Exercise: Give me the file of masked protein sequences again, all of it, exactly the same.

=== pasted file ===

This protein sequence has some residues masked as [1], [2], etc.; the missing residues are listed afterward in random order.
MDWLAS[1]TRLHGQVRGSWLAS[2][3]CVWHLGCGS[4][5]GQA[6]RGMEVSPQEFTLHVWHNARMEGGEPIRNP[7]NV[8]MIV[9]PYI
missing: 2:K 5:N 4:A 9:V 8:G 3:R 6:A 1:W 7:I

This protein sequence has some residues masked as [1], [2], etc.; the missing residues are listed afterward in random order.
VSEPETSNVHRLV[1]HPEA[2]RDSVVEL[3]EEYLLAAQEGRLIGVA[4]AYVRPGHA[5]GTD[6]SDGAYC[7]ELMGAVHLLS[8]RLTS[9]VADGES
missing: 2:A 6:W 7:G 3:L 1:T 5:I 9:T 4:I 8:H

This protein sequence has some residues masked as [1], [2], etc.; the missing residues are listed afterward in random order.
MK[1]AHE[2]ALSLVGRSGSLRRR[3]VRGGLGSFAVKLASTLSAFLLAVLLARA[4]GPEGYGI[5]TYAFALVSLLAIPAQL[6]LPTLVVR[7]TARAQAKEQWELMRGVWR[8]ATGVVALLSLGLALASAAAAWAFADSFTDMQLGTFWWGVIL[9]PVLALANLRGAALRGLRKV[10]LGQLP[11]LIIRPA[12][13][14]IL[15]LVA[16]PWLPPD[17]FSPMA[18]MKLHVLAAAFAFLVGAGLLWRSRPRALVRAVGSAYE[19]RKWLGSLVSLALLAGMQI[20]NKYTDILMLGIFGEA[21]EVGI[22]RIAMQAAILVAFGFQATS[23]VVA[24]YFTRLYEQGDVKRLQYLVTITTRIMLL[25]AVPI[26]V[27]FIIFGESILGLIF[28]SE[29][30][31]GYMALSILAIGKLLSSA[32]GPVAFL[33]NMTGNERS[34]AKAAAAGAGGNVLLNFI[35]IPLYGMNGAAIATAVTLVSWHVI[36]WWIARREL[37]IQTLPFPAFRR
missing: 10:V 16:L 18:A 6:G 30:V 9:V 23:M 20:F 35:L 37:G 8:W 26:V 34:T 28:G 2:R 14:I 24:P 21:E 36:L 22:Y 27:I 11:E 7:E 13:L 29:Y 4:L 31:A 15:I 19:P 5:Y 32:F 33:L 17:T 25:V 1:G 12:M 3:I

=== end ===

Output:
This protein sequence has some residues masked as [1], [2], etc.; the missing residues are listed afterward in random order.
MDWLAS[1]TRLHGQVRGSWLAS[2][3]CVWHLGCGS[4][5]GQA[6]RGMEVSPQEFTLHVWHNARMEGGEPIRNP[7]NV[8]MIV[9]PYI
missing: 2:K 5:N 4:A 9:V 8:G 3:R 6:A 1:W 7:I

This protein sequence has some residues masked as [1], [2], etc.; the missing residues are listed afterward in random order.
VSEPETSNVHRLV[1]HPEA[2]RDSVVEL[3]EEYLLAAQEGRLIGVA[4]AYVRPGHA[5]GTD[6]SDGAYC[7]ELMGAVHLLS[8]RLTS[9]VADGES
missing: 2:A 6:W 7:G 3:L 1:T 5:I 9:T 4:I 8:H

This protein sequence has some residues masked as [1], [2], etc.; the missing residues are listed afterward in random order.
MK[1]AHE[2]ALSLVGRSGSLRRR[3]VRGGLGSFAVKLASTLSAFLLAVLLARA[4]GPEGYGI[5]TYAFALVSLLAIPAQL[6]LPTLVVR[7]TARAQAKEQWELMRGVWR[8]ATGVVALLSLGLALASAAAAWAFADSFTDMQLGTFWWGVIL[9]PVLALANLRGAALRGLRKV[10]LGQLP[11]LIIRPA[12][13][14]IL[15]LVA[16]PWLPPD[17]FSPMA[18]MKLHVLAAAFAFLVGAGLLWRSRPRALVRAVGSAYE[19]RKWLGSLVSLALLAGMQI[20]NKYTDILMLGIFGEA[21]EVGI[22]RIAMQAAILVAFGFQATS[23]VVA[24]YFTRLYEQGDVKRLQYLVTITTRIMLL[25]AVPI[26]V[27]FIIFGESILGLIF[28]SE[29][30][31]GYMALSILAIGKLLSSA[32]GPVAFL[33]NMTGNERS[34]AKAAAAGAGGNVLLNFI[35]IPLYGMNGAAIATAVTLVSWHVI[36]WWIARREL[37]IQTLPFPAFRR
missing: 10:V 16:L 18:A 6:G 30:V 9:V 23:M 20:F 35:L 37:G 8:W 26:V 34:T 28:G 2:R 14:I 24:P 21:E 36:L 22:Y 27:I 11:E 7:E 13:L 29:Y 4:L 31:A 15:I 19:P 5:Y 32:F 33:L 17:T 25:V 1:G 12:M 3:I